Marylebone Theatre, London – until 5 November 2022
It takes a fair bit of courage to open a new London venue with a play about the honour of Russia given the current political situation; but that is what we have in Dmitry, currently playing at the Marylebone Theatre.
Boris Godunov (who comes across as a bit of a Claude Littner-type business brain) has assumed the throne of Russia after ordering the palace of the late Ivan the Terrible ransacked and his son and heir Dmitry killed.
In the Polish parliament, an uneasy peace has existed with Russia despite the tyranny, but when a young man arrives and proclaims himself the true heir, who can we believe?
With the help of a huge Cossack army (led by, it has to be said, a comedy leader with beard and incomprehensible accent), this Dmitry pursues his aim against conflicting testimonies in this lengthy political thriller.
There are moments and performances which catch fire – the displaced dowager Tsarina (Poppy Miller), in her convent, is a complex characterisation deftly played; the duplicitous Cardinal (James Garnon) who hides behind the will of Rome is very good; and even Godunov (Daniel York Loh) has his moments despite seeming to belong a few centuries later than everyone else.
Dmitry should be a key tragic hero in a piece like this – a man of destiny who can demand belief and devotion. Sadly I found Tom Byrne’s pretender came up short, often speaking too fast and not convincing in the trappings of power. This Dmitry is a decent man who wants to do good: nothing more or less.
The set of wood-panel and furniture feels opulent and rich, even when the backdrop for scenes of battle. The old stage convention of ghosts rising from and walking away from earthly bodies is employed on several occasions.
I found this effective, far more so than the odd music choices which rang from traditional music of the country to heavy rock riffs and even a touch of Borodin. There is even an incongruous moment of dancing at Godunov’s court!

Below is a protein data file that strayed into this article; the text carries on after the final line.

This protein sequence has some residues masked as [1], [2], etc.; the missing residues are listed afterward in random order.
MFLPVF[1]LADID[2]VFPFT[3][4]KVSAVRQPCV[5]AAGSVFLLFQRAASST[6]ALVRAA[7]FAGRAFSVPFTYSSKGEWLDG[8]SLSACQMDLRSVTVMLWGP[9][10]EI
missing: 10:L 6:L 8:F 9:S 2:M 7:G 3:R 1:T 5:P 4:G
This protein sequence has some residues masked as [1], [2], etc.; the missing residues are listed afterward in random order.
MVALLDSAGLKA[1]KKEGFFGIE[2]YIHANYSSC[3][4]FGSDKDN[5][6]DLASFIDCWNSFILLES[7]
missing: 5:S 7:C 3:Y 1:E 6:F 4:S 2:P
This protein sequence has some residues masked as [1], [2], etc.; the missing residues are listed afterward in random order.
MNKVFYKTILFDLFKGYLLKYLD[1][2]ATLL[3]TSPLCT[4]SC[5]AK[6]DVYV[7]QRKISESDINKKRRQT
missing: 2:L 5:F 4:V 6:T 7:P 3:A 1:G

Where Tim Supple’s production staggers a bit is in not knowing whether to be in period or modern; to seek laughs or play completely serious. Characters often fail to interact in group scenes with some standing by, underused.
I appreciate the questions of tyranny and power are timeless and universal, and this play underlies that by each shifting scene, but for me there was an overreach which made Dmitry less powerful than it should have been.
The personal behind the political is where this production really works: Dmitry’s mother searching the eyes of this man who says he was her murdered boy; the touching embrace between majesty and religion which turns sour; the last moments of a wounded soldier.
This is a truly ambitious piece of theatre with which to open a new fringe venue, and a monster at close to three hours (including interval). The lighting by Jackie Shemesh and sound by Max Pappenheim is superbly executed throughout.
Audacious, yes, but in capturing the essence of Schiller’s unfinished Demitrius and bending the historical record (quite rightly for a play staged in the Rudolf Steiner Institute’s space), playwright Peter Oswald has written a pertinent piece which warns that little changes where dictators rule.
Dmitry is playing at the Marylebone Theatre until 5 November: purchase your tickets here.
Image credit: Ellie Kurttz
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